Cathedral Chapel Church turns 90 Save the date and help Cathedral Chapel of St. Vibiana, 922 S. Detroit St., celebrate its 90th anniversary in style at a Christmas fundraiser Sat., Dec. 16 at 6 p.m. The parish’s 90th liturgical mass celebration will be Sun., Dec. 17 at noon. If you don’t want to wait that long, a food festival takes place Sun., Oct. 29. For more information, call 323-930-5976, or visit cathedralchapel.org.
A fashion show and champagne reception will be at the Woman’s Club of Hollywood, 1749 La Brea Ave., on Sat., Oct. 7 from 3 to 5 p.m.
BLOCK CAPTAIN Jack Humphreville (at right) is shown with wife, Susan, and WSA board member Gary Duff and Councilmember David Ryu.
universities where he has been giving scholarships, to hold a party in honor of Erik Putzbach, who was visiting from Barcelona. So on a mid-September Saturday afternoon, 60 guests came to Rafael’s Mid-Century marbled Las Palmas Ave. home for fruits, cheeses and a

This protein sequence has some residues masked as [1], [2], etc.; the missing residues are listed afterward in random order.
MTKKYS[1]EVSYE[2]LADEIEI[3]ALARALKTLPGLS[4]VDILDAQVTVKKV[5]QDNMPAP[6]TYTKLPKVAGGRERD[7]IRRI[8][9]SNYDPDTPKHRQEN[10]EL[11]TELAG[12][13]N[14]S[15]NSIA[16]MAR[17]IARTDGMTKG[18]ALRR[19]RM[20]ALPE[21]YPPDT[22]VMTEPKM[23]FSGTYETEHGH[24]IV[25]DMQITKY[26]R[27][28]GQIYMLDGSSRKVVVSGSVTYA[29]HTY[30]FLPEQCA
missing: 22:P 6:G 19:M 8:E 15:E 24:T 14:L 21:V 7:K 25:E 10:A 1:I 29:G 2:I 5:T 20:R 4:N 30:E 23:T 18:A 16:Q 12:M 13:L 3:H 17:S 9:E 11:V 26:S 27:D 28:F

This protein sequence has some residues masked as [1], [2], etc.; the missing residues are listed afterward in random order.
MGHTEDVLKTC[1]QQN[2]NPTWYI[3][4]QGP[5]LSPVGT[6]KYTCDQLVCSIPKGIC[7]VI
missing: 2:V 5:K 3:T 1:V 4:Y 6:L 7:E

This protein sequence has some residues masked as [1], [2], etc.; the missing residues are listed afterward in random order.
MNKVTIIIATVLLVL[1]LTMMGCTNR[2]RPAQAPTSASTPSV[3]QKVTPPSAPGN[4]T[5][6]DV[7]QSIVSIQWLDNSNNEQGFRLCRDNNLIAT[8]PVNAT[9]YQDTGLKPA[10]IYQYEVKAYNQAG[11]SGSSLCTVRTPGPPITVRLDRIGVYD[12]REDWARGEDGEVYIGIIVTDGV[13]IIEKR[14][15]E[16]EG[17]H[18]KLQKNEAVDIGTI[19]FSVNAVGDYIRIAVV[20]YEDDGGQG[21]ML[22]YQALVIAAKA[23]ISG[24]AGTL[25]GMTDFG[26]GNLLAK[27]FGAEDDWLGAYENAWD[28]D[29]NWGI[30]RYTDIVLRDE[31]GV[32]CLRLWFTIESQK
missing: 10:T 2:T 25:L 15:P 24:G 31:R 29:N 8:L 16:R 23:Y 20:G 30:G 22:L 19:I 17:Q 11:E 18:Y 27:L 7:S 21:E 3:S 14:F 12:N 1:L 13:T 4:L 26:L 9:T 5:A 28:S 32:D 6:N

gourmet buffet while taking in the host’s prolific art collection. Pianist Dan Manuel played Noel Coward tunes as Marlene Parker, Pamela Clay and Jan Katz serenaded guests with their talents. There from the area were: Irina and Jim Gibbons, Este and Lars Roos, Marcela
WINDSOR SQUARE ASSN. annual block captain gathering included board member Kristen Mandel, block captain Wendy Werris, board member Regina Chung and WSA president Larry Guzin.
Ruble, Carol Werheim, Suz and Peter Landay, Katia and Gil Seton, Mery Gray, Edward Lozzy, Maralou Gray, Juan Carlos Gonzalez, Joe Carter and Greg Julian. And so another fall season begins, and that’s the chat!
RAFAEL de Marchena-Huyke (left) with his guest of honor, Erik Putzbach from Barcelona, Spain.
Fa l l Festiva l